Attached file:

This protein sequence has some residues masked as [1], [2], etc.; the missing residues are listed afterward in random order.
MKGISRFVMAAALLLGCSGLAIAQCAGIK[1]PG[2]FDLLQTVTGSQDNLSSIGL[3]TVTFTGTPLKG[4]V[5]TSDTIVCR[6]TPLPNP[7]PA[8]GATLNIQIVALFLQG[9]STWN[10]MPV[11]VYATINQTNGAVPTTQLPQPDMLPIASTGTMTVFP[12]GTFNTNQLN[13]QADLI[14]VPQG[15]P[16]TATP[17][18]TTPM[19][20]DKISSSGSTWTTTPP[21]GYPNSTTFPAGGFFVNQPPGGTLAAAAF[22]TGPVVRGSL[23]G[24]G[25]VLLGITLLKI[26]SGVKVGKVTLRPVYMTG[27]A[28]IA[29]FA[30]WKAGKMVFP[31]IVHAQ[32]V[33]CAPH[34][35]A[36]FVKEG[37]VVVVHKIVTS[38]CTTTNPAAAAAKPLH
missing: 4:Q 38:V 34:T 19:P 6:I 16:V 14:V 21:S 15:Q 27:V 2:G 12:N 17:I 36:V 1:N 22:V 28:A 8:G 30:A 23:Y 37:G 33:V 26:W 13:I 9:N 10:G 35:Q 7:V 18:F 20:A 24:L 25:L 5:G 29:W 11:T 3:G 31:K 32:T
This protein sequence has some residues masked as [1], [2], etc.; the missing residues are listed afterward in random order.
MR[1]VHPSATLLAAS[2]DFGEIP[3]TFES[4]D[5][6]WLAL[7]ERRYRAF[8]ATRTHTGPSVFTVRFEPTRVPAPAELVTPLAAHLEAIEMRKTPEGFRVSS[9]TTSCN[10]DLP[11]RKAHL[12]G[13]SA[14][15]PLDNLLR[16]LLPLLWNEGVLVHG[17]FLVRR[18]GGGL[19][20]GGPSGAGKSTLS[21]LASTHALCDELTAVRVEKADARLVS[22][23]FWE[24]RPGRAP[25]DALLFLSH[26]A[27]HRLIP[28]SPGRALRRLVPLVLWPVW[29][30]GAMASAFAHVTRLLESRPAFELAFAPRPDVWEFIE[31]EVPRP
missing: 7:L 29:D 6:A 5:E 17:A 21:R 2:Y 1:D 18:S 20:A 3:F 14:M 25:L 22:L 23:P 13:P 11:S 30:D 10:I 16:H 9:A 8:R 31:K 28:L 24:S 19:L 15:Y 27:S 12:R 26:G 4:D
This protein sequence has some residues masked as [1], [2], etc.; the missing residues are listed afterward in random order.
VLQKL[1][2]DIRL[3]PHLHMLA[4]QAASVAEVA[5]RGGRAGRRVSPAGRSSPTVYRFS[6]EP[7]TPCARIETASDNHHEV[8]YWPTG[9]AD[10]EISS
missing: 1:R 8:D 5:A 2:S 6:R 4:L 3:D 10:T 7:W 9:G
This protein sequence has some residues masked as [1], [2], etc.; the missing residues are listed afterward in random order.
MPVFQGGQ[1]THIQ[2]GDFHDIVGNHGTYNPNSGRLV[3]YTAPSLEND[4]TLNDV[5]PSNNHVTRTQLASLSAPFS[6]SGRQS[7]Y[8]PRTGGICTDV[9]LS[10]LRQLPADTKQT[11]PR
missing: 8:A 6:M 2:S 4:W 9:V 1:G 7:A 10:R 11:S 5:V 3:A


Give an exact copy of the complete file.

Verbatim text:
This protein sequence has some residues masked as [1], [2], etc.; the missing residues are listed afterward in random order.
MKGISRFVMAAALLLGCSGLAIAQCAGIK[1]PG[2]FDLLQTVTGSQDNLSSIGL[3]TVTFTGTPLKG[4]V[5]TSDTIVCR[6]TPLPNP[7]PA[8]GATLNIQIVALFLQG[9]STWN[10]MPV[11]VYATINQTNGAVPTTQLPQPDMLPIASTGTMTVFP[12]GTFNTNQLN[13]QADLI[14]VPQG[15]P[16]TATP[17][18]TTPM[19][20]DKISSSGSTWTTTPP[21]GYPNSTTFPAGGFFVNQPPGGTLAAAAF[22]TGPVVRGSL[23]G[24]G[25]VLLGITLLKI[26]SGVKVGKVTLRPVYMTG[27]A[28]IA[29]FA[30]WKAGKMVFP[31]IVHAQ[32]V[33]CAPH[34][35]A[36]FVKEG[37]VVVVHKIVTS[38]CTTTNPAAAAAKPLH
missing: 4:Q 38:V 34:T 19:P 6:I 16:V 14:V 21:S 15:Q 27:V 2:G 12:N 17:I 36:V 1:N 22:V 28:A 8:G 30:A 23:Y 37:G 33:V 26:W 13:I 9:N 10:G 35:Q 7:V 18:F 20:A 24:L 25:L 5:G 29:W 11:T 3:G 31:K 32:T
This protein sequence has some residues masked as [1], [2], etc.; the missing residues are listed afterward in random order.
MR[1]VHPSATLLAAS[2]DFGEIP[3]TFES[4]D[5][6]WLAL[7]ERRYRAF[8]ATRTHTGPSVFTVRFEPTRVPAPAELVTPLAAHLEAIEMRKTPEGFRVSS[9]TTSCN[10]DLP[11]RKAHL[12]G[13]SA[14][15]PLDNLLR[16]LLPLLWNEGVLVHG[17]FLVRR[18]GGGL[19][20]GGPSGAGKSTLS[21]LASTHALCDELTAVRVEKADARLVS[22][23]FWE[24]RPGRAP[25]DALLFLSH[26]A[27]HRLIP[28]SPGRALRRLVPLVLWPVW[29][30]GAMASAFAHVTRLLESRPAFELAFAPRPDVWEFIE[31]EVPRP
missing: 7:L 29:D 6:A 5:E 17:A 21:R 2:Y 1:D 18:S 20:A 3:F 14:M 25:L 22:L 23:P 13:P 11:S 30:D 10:I 16:H 9:A 8:R 31:K 28:L 24:S 19:L 15:Y 27:S 12:R 26:G 4:D
This protein sequence has some residues masked as [1], [2], etc.; the missing residues are listed afterward in random order.
VLQKL[1][2]DIRL[3]PHLHMLA[4]QAASVAEVA[5]RGGRAGRRVSPAGRSSPTVYRFS[6]EP[7]TPCARIETASDNHHEV[8]YWPTG[9]AD[10]EISS
missing: 1:R 8:D 5:A 2:S 6:R 4:L 3:D 10:T 7:W 9:G
This protein sequence has some residues masked as [1], [2], etc.; the missing residues are listed afterward in random order.
MPVFQGGQ[1]THIQ[2]GDFHDIVGNHGTYNPNSGRLV[3]YTAPSLEND[4]TLNDV[5]PSNNHVTRTQLASLSAPFS[6]SGRQS[7]Y[8]PRTGGICTDV[9]LS[10]LRQLPADTKQT[11]PR
missing: 8:A 6:M 2:S 4:W 9:V 1:G 7:A 10:R 11:S 5:V 3:A